According to Councillor Scott Roache, Cabinet Member for Streets and Environment: “Council officers have undertaken a range of actions since then to try to get Valo to deliver on the contract, including issuing two default notices earlier this year, but to no avail.” 

The LDRS understands the council has now terminated the contract and is considering pursuing Valo for damages for their failure to deliver on the contract.

Being on the edge of the borough, with minimal tram access, Norbury relies heavily on buses.

Local residents and members of the Love Norbury group, Ann Creighton and Michael Woodruff, both feel strongly that the community has been let down by the local authority on this issue. 

Speaking to the LDRS, Ann said: “All we want was a shelter, no bells and whistles needed.

Your Local Guardian: Croydon Council is currently considering pursuing Valo for damages for their failure to deliver the 158 shelters Credit:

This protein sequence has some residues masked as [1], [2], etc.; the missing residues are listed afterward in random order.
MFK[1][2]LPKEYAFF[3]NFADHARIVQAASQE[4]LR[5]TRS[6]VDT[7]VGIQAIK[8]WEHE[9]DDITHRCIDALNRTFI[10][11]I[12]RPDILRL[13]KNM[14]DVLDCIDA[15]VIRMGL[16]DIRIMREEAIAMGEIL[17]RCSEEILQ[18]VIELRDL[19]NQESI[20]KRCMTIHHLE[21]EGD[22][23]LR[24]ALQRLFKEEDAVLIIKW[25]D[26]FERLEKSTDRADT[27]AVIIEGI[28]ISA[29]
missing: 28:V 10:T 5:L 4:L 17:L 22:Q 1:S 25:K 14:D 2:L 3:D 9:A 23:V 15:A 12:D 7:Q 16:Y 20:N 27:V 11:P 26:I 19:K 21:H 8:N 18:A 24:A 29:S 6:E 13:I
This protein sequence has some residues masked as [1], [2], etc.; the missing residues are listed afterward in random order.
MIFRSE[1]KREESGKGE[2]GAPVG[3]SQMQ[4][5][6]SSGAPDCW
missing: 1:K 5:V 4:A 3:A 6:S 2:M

"Initially, we didn’t notice they had been taken down until about six months after it. We didn’t realise we needed it until then.”

“We realised around September, but we didn’t do much at the start because we were told they were coming in September and then the next September, by which time we all got really cross because it was clear that they weren’t.

"To be honest, we don’t have a huge degree of faith that all the shelters will be there next year either.”

Michael added: “I don’t really need the shelter, but it’s affecting school children and the elderly, disabled and the most.

"The massive delays caused by traffic on the road only exacerbate it.”

Ann also spoke of their frustration with the council’s mishandled dealings, which they both saw as a drain on the public’s purse.